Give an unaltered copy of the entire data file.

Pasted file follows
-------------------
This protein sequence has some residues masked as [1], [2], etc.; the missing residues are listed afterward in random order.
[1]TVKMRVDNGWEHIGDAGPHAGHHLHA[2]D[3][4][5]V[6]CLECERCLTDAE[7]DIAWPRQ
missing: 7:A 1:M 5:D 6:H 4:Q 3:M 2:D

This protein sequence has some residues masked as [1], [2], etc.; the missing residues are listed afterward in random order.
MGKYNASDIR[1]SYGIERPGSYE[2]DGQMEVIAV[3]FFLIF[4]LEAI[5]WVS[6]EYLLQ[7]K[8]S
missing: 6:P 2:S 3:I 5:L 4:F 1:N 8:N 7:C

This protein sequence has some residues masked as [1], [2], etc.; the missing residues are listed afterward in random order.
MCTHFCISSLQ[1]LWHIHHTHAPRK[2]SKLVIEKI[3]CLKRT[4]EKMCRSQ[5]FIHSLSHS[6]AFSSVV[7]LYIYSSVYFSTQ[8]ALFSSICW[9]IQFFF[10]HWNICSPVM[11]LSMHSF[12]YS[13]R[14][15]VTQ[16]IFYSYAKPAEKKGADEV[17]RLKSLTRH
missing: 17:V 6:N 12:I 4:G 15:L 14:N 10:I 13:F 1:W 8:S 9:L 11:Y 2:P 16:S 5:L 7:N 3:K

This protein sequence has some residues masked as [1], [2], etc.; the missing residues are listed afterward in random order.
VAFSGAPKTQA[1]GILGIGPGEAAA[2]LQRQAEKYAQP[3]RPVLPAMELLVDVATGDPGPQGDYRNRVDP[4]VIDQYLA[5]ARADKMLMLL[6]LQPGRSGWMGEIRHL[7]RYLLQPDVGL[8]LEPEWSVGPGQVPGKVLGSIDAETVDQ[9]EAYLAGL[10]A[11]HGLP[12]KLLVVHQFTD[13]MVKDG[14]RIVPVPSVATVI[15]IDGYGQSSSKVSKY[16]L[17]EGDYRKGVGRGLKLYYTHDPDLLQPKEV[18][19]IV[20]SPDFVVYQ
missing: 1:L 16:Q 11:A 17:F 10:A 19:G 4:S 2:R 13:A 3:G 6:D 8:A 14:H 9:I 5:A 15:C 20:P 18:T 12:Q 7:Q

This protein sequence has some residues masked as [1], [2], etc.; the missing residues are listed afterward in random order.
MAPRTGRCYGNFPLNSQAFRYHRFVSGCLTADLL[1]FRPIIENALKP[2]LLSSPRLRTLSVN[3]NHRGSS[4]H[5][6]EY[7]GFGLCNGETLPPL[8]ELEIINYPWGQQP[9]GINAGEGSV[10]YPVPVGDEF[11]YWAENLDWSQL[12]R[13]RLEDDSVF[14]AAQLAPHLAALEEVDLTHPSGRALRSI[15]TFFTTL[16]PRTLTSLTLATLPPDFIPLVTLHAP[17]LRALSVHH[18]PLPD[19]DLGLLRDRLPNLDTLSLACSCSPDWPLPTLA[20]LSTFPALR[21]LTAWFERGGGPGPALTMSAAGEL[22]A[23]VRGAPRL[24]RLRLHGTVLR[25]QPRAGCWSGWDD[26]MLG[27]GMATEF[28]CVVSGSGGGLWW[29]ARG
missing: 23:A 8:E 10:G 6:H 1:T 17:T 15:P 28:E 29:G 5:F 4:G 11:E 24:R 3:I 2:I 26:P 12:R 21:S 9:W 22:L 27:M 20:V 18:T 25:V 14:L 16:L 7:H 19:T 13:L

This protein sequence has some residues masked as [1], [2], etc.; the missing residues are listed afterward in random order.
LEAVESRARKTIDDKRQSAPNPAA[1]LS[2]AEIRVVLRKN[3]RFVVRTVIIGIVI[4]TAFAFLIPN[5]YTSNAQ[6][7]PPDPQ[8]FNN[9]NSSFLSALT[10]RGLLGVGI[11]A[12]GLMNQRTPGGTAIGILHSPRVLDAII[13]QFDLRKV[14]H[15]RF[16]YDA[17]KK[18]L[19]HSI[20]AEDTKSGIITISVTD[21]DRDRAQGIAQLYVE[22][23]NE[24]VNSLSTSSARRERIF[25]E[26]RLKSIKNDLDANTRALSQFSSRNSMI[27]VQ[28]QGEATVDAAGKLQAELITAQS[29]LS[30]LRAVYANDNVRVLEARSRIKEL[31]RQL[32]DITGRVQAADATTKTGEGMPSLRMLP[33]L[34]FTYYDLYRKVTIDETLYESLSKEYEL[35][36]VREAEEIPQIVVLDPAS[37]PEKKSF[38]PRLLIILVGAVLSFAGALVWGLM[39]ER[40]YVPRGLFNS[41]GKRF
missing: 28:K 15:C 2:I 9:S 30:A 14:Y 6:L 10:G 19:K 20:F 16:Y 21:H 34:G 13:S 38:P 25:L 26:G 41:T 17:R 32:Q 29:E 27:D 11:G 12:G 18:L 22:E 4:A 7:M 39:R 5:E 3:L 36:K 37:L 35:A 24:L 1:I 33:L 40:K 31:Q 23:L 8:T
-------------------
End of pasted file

This protein sequence has some residues masked as [1], [2], etc.; the missing residues are listed afterward in random order.
[1]TVKMRVDNGWEHIGDAGPHAGHHLHA[2]D[3][4][5]V[6]CLECERCLTDAE[7]DIAWPRQ
missing: 7:A 1:M 5:D 6:H 4:Q 3:M 2:D

This protein sequence has some residues masked as [1], [2], etc.; the missing residues are listed afterward in random order.
MGKYNASDIR[1]SYGIERPGSYE[2]DGQMEVIAV[3]FFLIF[4]LEAI[5]WVS[6]EYLLQ[7]K[8]S
missing: 6:P 2:S 3:I 5:L 4:F 1:N 8:N 7:C

This protein sequence has some residues masked as [1], [2], etc.; the missing residues are listed afterward in random order.
MCTHFCISSLQ[1]LWHIHHTHAPRK[2]SKLVIEKI[3]CLKRT[4]EKMCRSQ[5]FIHSLSHS[6]AFSSVV[7]LYIYSSVYFSTQ[8]ALFSSICW[9]IQFFF[10]HWNICSPVM[11]LSMHSF[12]YS[13]R[14][15]VTQ[16]IFYSYAKPAEKKGADEV[17]RLKSLTRH
missing: 17:V 6:N 12:I 4:G 15:L 14:N 10:I 13:F 1:W 8:S 9:L 11:Y 2:P 16:S 5:L 7:N 3:K

This protein sequence has some residues masked as [1], [2], etc.; the missing residues are listed afterward in random order.
VAFSGAPKTQA[1]GILGIGPGEAAA[2]LQRQAEKYAQP[3]RPVLPAMELLVDVATGDPGPQGDYRNRVDP[4]VIDQYLA[5]ARADKMLMLL[6]LQPGRSGWMGEIRHL[7]RYLLQPDVGL[8]LEPEWSVGPGQVPGKVLGSIDAETVDQ[9]EAYLAGL[10]A[11]HGLP[12]KLLVVHQFTD[13]MVKDG[14]RIVPVPSVATVI[15]IDGYGQSSSKVSKY[16]L[17]EGDYRKGVGRGLKLYYTHDPDLLQPKEV[18][19]IV[20]SPDFVVYQ
missing: 1:L 16:Q 11:A 17:F 10:A 19:G 4:S 2:R 13:A 3:G 6:D 8:A 14:H 9:I 5:A 15:C 20:P 18:T 12:Q 7:Q

This protein sequence has some residues masked as [1], [2], etc.; the missing residues are listed afterward in random order.
MAPRTGRCYGNFPLNSQAFRYHRFVSGCLTADLL[1]FRPIIENALKP[2]LLSSPRLRTLSVN[3]NHRGSS[4]H[5][6]EY[7]GFGLCNGETLPPL[8]ELEIINYPWGQQP[9]GINAGEGSV[10]YPVPVGDEF[11]YWAENLDWSQL[12]R[13]RLEDDSVF[14]AAQLAPHLAALEEVDLTHPSGRALRSI[15]TFFTTL[16]PRTLTSLTLATLPPDFIPLVTLHAP[17]LRALSVHH[18]PLPD[19]DLGLLRDRLPNLDTLSLACSCSPDWPLPTLA[20]LSTFPALR[21]LTAWFERGGGPGPALTMSAAGEL[22]A[23]VRGAPRL[24]RLRLHGTVLR[25]QPRAGCWSGWDD[26]MLG[27]GMATEF[28]CVVSGSGGGLWW[29]ARG
missing: 23:A 8:E 10:G 6:H 1:T 17:T 15:P 28:E 29:G 5:F 4:G 11:E 24:R 3:I 2:I 26:P 12:R 21:S 9:W 22:L 27:M 20:V 18:T 25:V 14:L 16:L 7:H 19:T 13:L

This protein sequence has some residues masked as [1], [2], etc.; the missing residues are listed afterward in random order.
LEAVESRARKTIDDKRQSAPNPAA[1]LS[2]AEIRVVLRKN[3]RFVVRTVIIGIVI[4]TAFAFLIPN[5]YTSNAQ[6][7]PPDPQ[8]FNN[9]NSSFLSALT[10]RGLLGVGI[11]A[12]GLMNQRTPGGTAIGILHSPRVLDAII[13]QFDLRKV[14]H[15]RF[16]YDA[17]KK[18]L[19]HSI[20]AEDTKSGIITISVTD[21]DRDRAQGIAQLYVE[22][23]NE[24]VNSLSTSSARRERIF[25]E[26]RLKSIKNDLDANTRALSQFSSRNSMI[27]VQ[28]QGEATVDAAGKLQAELITAQS[29]LS[30]LRAVYANDNVRVLEARSRIKEL[31]RQL[32]DITGRVQAADATTKTGEGMPSLRMLP[33]L[34]FTYYDLYRKVTIDETLYESLSKEYEL[35][36]VREAEEIPQIVVLDPAS[37]PEKKSF[38]PRLLIILVGAVLSFAGALVWGLM[39]ER[40]YVPRGLFNS[41]GKRF
missing: 28:K 15:C 2:I 9:S 30:A 14:Y 6:L 10:G 19:K 20:F 16:Y 21:H 34:G 13:S 38:P 25:L 26:G 41:T 17:R 32:Q 29:E 27:D 11:G 12:G 18:L 22:E 4:A 7:M 39:R 5:E 3:L 36:K 37:L 35:A 24:L 1:I 33:L 40:K 31:Q 23:L 8:T